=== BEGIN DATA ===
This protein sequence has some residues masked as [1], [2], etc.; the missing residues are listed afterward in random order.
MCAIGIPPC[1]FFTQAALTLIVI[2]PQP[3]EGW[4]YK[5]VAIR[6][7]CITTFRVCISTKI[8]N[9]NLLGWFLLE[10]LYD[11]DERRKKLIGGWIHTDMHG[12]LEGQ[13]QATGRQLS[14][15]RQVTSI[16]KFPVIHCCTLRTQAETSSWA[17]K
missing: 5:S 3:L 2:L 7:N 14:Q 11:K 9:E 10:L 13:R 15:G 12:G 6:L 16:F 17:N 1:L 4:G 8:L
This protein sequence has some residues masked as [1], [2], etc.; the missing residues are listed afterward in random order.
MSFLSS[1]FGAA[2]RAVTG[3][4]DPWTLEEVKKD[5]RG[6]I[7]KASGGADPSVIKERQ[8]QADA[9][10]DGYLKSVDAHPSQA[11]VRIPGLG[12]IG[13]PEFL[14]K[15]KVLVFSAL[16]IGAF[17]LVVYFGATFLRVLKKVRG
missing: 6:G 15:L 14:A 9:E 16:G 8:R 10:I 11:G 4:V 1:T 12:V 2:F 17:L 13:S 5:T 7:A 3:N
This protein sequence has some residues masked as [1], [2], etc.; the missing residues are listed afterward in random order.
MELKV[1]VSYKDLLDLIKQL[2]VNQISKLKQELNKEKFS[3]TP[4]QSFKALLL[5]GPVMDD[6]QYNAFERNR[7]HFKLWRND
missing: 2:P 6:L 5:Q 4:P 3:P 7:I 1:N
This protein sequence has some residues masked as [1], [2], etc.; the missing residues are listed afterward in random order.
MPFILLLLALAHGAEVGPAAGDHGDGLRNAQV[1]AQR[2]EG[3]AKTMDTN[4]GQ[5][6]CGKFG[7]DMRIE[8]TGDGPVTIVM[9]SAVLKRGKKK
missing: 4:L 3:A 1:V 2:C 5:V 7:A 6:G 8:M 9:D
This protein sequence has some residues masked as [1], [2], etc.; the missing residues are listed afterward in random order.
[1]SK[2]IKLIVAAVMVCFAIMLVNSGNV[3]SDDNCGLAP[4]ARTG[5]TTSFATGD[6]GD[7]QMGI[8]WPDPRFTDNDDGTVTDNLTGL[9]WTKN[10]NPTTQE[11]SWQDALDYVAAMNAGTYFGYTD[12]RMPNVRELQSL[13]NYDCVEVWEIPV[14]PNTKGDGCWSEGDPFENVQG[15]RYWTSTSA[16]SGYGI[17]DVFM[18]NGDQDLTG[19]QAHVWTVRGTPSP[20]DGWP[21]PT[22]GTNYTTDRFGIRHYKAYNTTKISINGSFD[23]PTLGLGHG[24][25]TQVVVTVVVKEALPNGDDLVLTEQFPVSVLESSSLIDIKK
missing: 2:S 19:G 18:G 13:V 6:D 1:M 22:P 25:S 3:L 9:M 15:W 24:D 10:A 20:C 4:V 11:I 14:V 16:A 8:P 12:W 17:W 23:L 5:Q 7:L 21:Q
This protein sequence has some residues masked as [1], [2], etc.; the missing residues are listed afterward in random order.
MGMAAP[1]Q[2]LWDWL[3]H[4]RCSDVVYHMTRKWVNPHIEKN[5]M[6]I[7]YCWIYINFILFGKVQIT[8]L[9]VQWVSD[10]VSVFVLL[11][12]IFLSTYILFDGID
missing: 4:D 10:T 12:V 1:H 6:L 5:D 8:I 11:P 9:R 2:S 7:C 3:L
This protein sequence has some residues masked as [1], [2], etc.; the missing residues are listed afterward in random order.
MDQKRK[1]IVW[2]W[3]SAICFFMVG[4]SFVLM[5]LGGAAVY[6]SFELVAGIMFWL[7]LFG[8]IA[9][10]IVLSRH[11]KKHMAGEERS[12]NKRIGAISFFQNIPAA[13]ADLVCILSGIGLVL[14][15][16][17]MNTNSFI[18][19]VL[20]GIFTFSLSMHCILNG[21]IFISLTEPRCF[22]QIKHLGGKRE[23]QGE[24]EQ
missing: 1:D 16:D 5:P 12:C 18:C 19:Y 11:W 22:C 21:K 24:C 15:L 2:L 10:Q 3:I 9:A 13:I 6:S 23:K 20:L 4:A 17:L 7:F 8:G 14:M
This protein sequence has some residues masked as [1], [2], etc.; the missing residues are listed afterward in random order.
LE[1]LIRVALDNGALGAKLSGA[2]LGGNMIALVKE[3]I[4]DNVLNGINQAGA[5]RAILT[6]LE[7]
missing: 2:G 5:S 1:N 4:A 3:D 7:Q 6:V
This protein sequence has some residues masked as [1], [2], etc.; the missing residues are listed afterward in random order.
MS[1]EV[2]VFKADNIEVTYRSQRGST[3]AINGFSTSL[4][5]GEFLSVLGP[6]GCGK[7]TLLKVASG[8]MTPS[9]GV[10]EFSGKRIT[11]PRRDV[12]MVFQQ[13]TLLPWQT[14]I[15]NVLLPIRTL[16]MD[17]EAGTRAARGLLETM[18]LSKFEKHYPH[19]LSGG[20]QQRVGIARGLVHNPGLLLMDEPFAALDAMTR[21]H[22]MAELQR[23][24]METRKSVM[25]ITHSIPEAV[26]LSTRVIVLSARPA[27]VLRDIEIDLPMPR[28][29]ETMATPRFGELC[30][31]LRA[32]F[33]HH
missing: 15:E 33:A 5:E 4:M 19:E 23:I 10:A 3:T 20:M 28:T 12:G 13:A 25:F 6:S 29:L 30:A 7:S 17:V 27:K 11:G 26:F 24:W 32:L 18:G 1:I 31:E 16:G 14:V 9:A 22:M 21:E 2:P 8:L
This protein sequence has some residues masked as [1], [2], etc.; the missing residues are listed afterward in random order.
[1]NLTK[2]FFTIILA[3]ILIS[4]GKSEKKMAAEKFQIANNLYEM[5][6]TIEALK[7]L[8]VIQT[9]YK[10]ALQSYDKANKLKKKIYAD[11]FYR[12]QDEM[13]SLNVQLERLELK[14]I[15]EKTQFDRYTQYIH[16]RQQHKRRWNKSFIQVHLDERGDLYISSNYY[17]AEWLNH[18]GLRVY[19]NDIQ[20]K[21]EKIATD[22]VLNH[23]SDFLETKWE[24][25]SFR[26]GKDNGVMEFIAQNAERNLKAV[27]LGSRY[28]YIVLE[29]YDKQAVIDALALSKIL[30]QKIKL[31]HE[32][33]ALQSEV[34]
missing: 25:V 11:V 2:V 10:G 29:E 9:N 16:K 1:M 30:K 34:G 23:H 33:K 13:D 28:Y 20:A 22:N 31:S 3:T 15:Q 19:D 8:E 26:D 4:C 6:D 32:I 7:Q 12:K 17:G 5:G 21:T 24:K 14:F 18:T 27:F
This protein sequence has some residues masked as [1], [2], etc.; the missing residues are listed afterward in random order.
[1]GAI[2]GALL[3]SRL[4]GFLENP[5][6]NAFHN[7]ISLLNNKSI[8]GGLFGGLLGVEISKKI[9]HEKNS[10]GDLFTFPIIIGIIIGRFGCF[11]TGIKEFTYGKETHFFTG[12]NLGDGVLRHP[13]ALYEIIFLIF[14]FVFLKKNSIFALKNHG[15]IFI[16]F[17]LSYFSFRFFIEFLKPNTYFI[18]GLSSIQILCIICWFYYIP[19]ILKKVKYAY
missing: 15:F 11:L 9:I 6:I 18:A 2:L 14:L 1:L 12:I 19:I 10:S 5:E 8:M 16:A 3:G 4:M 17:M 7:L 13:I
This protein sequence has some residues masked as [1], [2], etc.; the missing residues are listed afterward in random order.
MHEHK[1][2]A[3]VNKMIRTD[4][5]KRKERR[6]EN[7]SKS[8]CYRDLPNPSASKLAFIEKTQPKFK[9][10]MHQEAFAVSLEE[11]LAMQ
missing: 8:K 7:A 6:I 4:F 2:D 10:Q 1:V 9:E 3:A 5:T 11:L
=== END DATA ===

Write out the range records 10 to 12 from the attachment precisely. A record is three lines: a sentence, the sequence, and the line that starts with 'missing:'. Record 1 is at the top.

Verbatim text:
This protein sequence has some residues masked as [1], [2], etc.; the missing residues are listed afterward in random order.
[1]NLTK[2]FFTIILA[3]ILIS[4]GKSEKKMAAEKFQIANNLYEM[5][6]TIEALK[7]L[8]VIQT[9]YK[10]ALQSYDKANKLKKKIYAD[11]FYR[12]QDEM[13]SLNVQLERLELK[14]I[15]EKTQFDRYTQYIH[16]RQQHKRRWNKSFIQVHLDERGDLYISSNYY[17]AEWLNH[18]GLRVY[19]NDIQ[20]K[21]EKIATD[22]VLNH[23]SDFLETKWE[24][25]SFR[26]GKDNGVMEFIAQNAERNLKAV[27]LGSRY[28]YIVLE[29]YDKQAVIDALALSKIL[30]QKIKL[31]HE[32][33]ALQSEV[34]
missing: 25:V 11:V 2:V 10:G 29:E 9:N 16:K 1:M 30:K 34:G 23:H 33:K 13:D 28:Y 20:A 22:N 31:S 3:T 15:Q 19:D 8:E 26:D 4:C 6:D 32:I 7:Q 12:K 17:G 5:G 21:T 24:K 14:F 18:T 27:F
This protein sequence has some residues masked as [1], [2], etc.; the missing residues are listed afterward in random order.
[1]GAI[2]GALL[3]SRL[4]GFLENP[5][6]NAFHN[7]ISLLNNKSI[8]GGLFGGLLGVEISKKI[9]HEKNS[10]GDLFTFPIIIGIIIGRFGCF[11]TGIKEFTYGKETHFFTG[12]NLGDGVLRHP[13]ALYEIIFLIF[14]FVFLKKNSIFALKNHG[15]IFI[16]F[17]LSYFSFRFFIEFLKPNTYFI[18]GLSSIQILCIICWFYYIP[19]ILKKVKYAY
missing: 15:F 11:L 9:I 6:I 18:A 2:L 14:L 1:L 12:I 19:I 10:S 5:E 8:M 16:A 3:G 4:M 17:M 7:L 13:I
This protein sequence has some residues masked as [1], [2], etc.; the missing residues are listed afterward in random order.
MHEHK[1][2]A[3]VNKMIRTD[4][5]KRKERR[6]EN[7]SKS[8]CYRDLPNPSASKLAFIEKTQPKFK[9][10]MHQEAFAVSLEE[11]LAMQ
missing: 8:K 7:A 6:I 4:F 2:D 10:Q 1:V 9:E 3:A 5:T 11:L